• The options available are:
    Recommended Herbicide Product
    • The herbicide glyphosate is the most effective and readily available herbicide for the control of weedy grasses in particular, but a wide range of other weeds as well.
    • It is a non-selective herbicide and will kill your native grasses just as effectively as the weeds, so be careful with it.
    • Here is the most recognizable herbicide product that contain glyphosate as it active constituent:

    • Please note: there are two different sort of products commonly sold:
      • Ready to use: these are nearly always available in spray bottles and you can just start spraying them as is.
      • Concentrates: these are nearly always available in bottles like the above and you must dilute a small amount of them in water prior to using them.
    • Make sure you have the concentrate product if you choose to follow my instructions below.
    • For spot spraying I recommend you dilute 100ml of concentrate in 10L of water, or 10ml concentrate in 1L of water.

    Spot Spraying

    • For spot spraying I recommend you use 100ml of glyphosate concentrate in 10L of water, or 10ml concentrate in 1L of water.
    • If you are practiced at the use of the spray backs above then it is possible to carefully spot spray weedy grasses in a native lawn, with glyphosate, while doing little or no damage to the native grasses.
    • However that generally takes a couple years practice to be able to do a really good job of it and is a matter of:
    • Adjusting down the angle of the spray cone with the screw adjustment at the end of the wand.
    • Holding the end of the wand close to the ground to further reduce the size of the spray cone.
    • Carefully controlling the flow rate if herbicide from the wand via the trigger on the handle - this is the most tricky part to get the hang of.
    • Angling the spray cone away from the surrounding native grasses - this is also tricky to get the hang of.
    • This technique is particularly useful for annual, biannual and perennial grasses.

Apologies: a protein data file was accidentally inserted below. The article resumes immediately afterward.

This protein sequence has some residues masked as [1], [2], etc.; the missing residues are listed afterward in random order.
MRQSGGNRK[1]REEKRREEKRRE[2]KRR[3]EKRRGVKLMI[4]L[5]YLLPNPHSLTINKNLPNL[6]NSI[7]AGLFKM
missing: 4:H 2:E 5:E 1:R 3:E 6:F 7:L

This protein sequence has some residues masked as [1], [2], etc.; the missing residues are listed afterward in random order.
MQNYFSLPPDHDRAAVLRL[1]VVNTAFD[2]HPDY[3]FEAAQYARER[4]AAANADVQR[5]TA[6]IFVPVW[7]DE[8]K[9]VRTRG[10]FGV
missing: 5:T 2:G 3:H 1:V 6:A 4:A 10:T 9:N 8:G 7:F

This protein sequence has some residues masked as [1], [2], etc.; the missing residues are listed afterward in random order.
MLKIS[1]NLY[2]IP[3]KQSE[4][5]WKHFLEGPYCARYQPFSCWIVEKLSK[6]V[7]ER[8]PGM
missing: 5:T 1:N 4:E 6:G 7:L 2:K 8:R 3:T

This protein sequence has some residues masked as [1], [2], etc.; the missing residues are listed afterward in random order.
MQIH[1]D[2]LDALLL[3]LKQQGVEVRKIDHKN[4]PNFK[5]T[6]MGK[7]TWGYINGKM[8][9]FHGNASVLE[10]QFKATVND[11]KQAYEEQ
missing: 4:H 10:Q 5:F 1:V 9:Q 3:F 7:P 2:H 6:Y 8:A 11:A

• But, if the weeds are particularly over grown, then mow first and wait for a small amount of new foliage to sprout.
    • By doing this you will make it easier to avoid off target glyphosate damage.

    Painting & Dabbing

    • For dabbing and painting I recommend you use neat glyphosate concentrate.
    • Shoe polish dabber bottles are ideal for this:

    • Otherwise a small paint brush will suffice.
    • With this technique you simply dab the herbicide on as much of the plant as possible without also getting it on nearby native grasses.
    • The concentrated glyphosate will compensate for the fact that you are not able to cover all the foliage of the weedy grass.
    • This technique is particularly useful for annual, biannual and perennial grasses.

    Cut & Paint

    • This technique is particularly useful for larger broadleaf weeds that have a well defined main stem e.g. the blue flowered mallow (large circular leaves) in the photo below.

    • Just use a pair of secateurs to cut the main stem as close to ground level as possible and then, within seconds, dab the stump with neat glyphosate.
    • This technique of applying herbicde is very effective, and you can use glyphosate on weeds like blue flowered mallow that are normally resistant to glyphosate when applied to their foliage.
    • There is no need to dig out large tap roots.

    Dilute Glyphosate

    • This technique can be used as a last resort on well established native lawns, as in the photos below.
    • By reducing the concentration of glyphosate in the mix you reduce the effectiveness of the glyphosate on perennial grasses (both native and weedy) while still maintaining its effectiveness on many annual weedy grasses.
    • Your native grasses will be burned back however they will recover in time while the weedy annual grasses will be killed outright.
    • With this technique you 10ml of glyphosate concentrate in 10L of water, or 1ml of glyphosate concentrate in 1L or water, plus 30ml of dishwashing liquid as before.
    • This technique is particularly useful for wiping out winter grass without doing any long term harm to the native grasses.
    • But always try and minimise off target spraying of the surrounding native grass as much as possible.
    • The best time to do it is when the cold days when most native grasses are the least active while Poa annua is highly active.